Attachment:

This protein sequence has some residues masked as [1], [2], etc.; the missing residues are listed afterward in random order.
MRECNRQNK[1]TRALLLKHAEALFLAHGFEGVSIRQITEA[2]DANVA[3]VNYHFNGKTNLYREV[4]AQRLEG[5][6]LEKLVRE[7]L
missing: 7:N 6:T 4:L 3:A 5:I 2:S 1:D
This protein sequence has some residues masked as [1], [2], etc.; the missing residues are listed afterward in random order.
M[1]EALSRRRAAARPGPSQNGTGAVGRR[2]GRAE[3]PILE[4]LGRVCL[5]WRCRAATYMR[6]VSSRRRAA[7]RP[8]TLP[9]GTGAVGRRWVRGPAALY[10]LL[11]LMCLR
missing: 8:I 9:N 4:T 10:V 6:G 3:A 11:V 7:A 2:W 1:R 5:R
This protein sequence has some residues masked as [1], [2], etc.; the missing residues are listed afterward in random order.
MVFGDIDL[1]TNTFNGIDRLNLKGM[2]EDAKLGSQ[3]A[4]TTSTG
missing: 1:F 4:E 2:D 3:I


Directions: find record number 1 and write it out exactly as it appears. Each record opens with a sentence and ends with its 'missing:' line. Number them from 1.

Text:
This protein sequence has some residues masked as [1], [2], etc.; the missing residues are listed afterward in random order.
MRECNRQNK[1]TRALLLKHAEALFLAHGFEGVSIRQITEA[2]DANVA[3]VNYHFNGKTNLYREV[4]AQRLEG[5][6]LEKLVRE[7]L
missing: 7:N 6:T 4:L 3:A 5:I 2:S 1:D